Case of ex-restaurateur’s pot grow could hinge on missing evidence
A digital scale, a gun and a large amount of cash inside two alleged “pay-owe” envelopes that now are missing: Those pieces of evidence, along with several pounds of marijuana bud and 80 plants, are the basis of Nevada County’s case against Cascade Shores resident Eric Engstrom.
In closing arguments Thursday, Deputy District Attorney James Phillips said that evidence proves Engstrom is guilty of possessing marijuana for sale and unlawfully growing marijuana.
But the loss of those items and “sloppy police work” should raise enough questions in jurors’ minds to acquit Engstrom, his attorney Stephen Munkelt said.
Munkelt argued Engstrom has an innocent explanation for the pot and cash: his need for medical marijuana and the closure of his struggling business.
The decision as to which interpretation is true now rests with the jury, which began deliberating Thursday afternoon.
Engstrom, the former owner of the since-closed Dos Banditos eatery in Nevada City, was charged after Nevada County narcotics task force found a cultivation set-up with about 80 marijuana plants and 2 1/2 pounds of buds during a Feb. 20, 2009, search of his home.
Thursday, Engstrom testified he had had a medical recommendation since 1999, for up to 2 ounces a week, and typically ingested marijuana in baked goods. He said he used the scale to weigh the amounts, because he didn’t want to overdose.
He said he had nearly $15,000 in cash in his bedroom because he was closing down his failing restaurant. He kept the money out of his bank account because the state Board of Equalization had placed a lien on the business and he was trying to pay off his purveyors, he said.
He added the gun was a Ruger revolver given to him by his grandfather.
Phillips asked Engstrom why he had allowed his medical recommendation to lapse in 2007.
“I wouldn’t say I allowed it to lapse,” Engstrom replied. “It lapsed.”
He testified in his preliminary hearing that he forgot to renew it.
Munkelt brought in an expert witness, “cannabis consultant” Jason Browne, to testify regarding the potential yield of Engstrom’s growing operation.
Browne agreed with Engstrom that the hydroponics setup covered about 70 square feet, including the “vegetative canopy.” He testified that the grow operation, based on its size and the amount of light being provided, would yield an average of 2.7 pounds of marijuana “cola” at the high end of a harvest. An average yield by an inexperienced gardener would be about half that, Browne said.
After examining the marijuana seized as evidence, Browne said a Tupperware container labeled as “keef,” or crystallized marijuana, actually was ground-up shake, or leaves, and could not be counted as usable marijuana. He said the total amount of marijuana was 2.98 pounds, plus 1.34 pounds of shake.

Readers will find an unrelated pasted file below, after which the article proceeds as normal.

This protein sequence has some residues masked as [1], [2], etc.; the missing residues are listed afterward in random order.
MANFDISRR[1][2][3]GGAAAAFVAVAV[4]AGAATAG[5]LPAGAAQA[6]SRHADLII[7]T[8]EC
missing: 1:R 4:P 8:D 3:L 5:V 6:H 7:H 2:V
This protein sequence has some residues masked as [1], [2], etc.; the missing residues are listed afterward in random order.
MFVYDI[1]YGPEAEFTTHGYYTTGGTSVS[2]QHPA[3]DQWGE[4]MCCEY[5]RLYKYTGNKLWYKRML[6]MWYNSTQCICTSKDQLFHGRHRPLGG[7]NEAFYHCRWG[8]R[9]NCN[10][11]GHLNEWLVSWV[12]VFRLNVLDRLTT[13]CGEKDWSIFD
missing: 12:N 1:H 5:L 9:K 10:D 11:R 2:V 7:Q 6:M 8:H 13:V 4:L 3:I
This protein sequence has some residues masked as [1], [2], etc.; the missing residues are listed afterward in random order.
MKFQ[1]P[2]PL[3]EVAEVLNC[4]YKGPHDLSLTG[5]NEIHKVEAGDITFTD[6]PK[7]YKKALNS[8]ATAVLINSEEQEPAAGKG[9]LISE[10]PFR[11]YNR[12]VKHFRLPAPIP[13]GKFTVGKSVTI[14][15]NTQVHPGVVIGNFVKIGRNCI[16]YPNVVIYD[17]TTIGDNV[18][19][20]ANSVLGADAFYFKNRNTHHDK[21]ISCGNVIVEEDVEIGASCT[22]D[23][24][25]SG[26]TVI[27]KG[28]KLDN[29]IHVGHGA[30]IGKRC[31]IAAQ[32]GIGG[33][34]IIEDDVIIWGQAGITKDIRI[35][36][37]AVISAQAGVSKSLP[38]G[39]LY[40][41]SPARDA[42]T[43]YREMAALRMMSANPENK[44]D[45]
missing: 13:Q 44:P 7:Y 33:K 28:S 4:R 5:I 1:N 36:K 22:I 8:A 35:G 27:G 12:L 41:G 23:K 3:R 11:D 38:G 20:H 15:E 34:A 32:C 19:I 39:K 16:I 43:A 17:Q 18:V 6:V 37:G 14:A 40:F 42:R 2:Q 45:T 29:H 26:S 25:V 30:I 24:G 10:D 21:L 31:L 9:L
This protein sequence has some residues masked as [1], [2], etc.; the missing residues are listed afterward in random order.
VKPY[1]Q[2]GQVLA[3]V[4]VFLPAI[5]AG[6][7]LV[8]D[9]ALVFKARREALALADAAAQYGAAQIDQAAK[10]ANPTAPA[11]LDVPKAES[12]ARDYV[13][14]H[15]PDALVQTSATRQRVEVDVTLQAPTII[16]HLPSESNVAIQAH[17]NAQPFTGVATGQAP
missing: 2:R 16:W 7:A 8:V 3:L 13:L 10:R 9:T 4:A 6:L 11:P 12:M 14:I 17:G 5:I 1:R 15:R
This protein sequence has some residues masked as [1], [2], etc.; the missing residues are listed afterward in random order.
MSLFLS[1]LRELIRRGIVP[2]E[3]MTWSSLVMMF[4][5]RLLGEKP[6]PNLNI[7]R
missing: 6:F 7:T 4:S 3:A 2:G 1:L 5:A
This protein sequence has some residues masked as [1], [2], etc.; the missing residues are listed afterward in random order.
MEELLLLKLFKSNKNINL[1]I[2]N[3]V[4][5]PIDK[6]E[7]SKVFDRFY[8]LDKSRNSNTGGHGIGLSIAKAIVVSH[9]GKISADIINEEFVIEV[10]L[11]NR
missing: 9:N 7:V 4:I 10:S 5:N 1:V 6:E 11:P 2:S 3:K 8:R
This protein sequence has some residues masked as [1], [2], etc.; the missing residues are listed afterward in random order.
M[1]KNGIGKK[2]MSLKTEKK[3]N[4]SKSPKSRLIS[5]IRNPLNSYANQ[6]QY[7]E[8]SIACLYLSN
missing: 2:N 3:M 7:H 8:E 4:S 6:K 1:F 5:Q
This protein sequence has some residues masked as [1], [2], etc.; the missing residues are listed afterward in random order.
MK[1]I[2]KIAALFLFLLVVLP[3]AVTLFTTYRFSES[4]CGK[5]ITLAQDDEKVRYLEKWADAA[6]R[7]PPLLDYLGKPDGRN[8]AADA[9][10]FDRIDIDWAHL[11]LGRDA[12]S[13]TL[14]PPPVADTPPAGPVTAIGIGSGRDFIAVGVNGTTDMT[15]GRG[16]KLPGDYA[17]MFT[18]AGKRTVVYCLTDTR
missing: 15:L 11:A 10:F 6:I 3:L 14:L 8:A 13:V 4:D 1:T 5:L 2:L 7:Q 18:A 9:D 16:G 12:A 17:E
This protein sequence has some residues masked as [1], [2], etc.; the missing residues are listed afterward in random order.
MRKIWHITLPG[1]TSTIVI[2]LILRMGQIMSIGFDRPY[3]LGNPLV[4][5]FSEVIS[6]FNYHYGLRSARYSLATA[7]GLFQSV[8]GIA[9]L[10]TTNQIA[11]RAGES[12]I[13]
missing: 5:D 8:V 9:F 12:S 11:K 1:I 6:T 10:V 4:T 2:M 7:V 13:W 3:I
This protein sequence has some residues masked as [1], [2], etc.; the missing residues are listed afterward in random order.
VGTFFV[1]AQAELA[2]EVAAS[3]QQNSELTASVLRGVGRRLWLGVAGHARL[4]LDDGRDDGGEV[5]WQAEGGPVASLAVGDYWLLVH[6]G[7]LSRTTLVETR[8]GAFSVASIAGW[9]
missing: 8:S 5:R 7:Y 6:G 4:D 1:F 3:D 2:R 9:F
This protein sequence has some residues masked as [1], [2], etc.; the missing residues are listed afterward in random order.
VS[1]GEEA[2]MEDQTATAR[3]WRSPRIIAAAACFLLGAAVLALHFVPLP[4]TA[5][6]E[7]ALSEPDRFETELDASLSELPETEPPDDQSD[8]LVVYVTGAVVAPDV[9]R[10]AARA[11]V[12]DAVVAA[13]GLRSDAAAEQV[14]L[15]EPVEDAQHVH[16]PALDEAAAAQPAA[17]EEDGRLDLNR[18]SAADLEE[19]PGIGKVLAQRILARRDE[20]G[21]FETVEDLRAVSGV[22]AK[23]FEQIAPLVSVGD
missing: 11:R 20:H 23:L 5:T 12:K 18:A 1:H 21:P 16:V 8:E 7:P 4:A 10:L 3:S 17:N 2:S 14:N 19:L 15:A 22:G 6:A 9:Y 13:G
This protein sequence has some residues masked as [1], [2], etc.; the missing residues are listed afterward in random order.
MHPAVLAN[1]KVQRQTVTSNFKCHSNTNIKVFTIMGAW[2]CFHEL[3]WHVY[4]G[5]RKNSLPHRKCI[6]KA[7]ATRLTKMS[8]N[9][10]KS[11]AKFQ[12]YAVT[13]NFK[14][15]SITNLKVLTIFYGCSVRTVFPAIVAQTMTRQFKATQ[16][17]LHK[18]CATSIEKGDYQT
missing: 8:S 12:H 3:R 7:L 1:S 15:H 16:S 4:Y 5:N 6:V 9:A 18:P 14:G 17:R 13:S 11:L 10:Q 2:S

Browne also testified that the amounts of marijuana cola in the Ziploc bags did not correspond to the amounts that typically would be purchased by customers at a dispensary, and that most marijuana is packaged for sale in vacuum-sealed bags.
“Isn’t is possible people get shorted a little bit?” Phillips asked, further arguing that the marijuana might have been for sale outside legal channels.
In closing arguments, Munkelt said he did not dispute Eric Engstrom possessed a usable amount of marijuana.
“There’s no doubt about that,” he said. “The only element that is at issue is whether Mr. Engstrom intended to sell it.”
Munkelt argued the evidence used by the prosecution – the cash, the scales and the packaged cola – could not prove possession for sale beyond a reasonable doubt.
The second charge, that of unlawful cultivation, also could not be proved beyond a reasonable doubt, he said.
The cultivation of marijuana is lawful if a physician provides a written or oral recommendation, and Engstrom clearly had oral approval from his physician, Munkelt said. He argued the medical defense would also apply to a lesser charge of possession of more than one ounce of marijuana that the jury must consider if it finds Engstrom not guilty of possession for sale.
Munkelt called the evidence collected by the narcotics task force into question, terming it “incredibly sloppy police work” and referring to a “cavalier approach” by law enforcement that included losing the envelopes that contained the cash, an alleged discrepancy of $500 in the amounts in the envelopes and several alleged acts of vandalism and “disrespect.”
In Phillips’ rebuttal, he acknowledged that evidence was lost, but told the jury that “doesn’t entitle the defendant to get off Scott-free.”
“Reasonable doubt is a high standard,” he said. “But reasonable doubt does not mean beyond all possible doubt.”
The jury is slated to resume deliberations this morning.
Contact Staff Writer Liz Kellar at firstname.lastname@example.org or (530) 477-4229.
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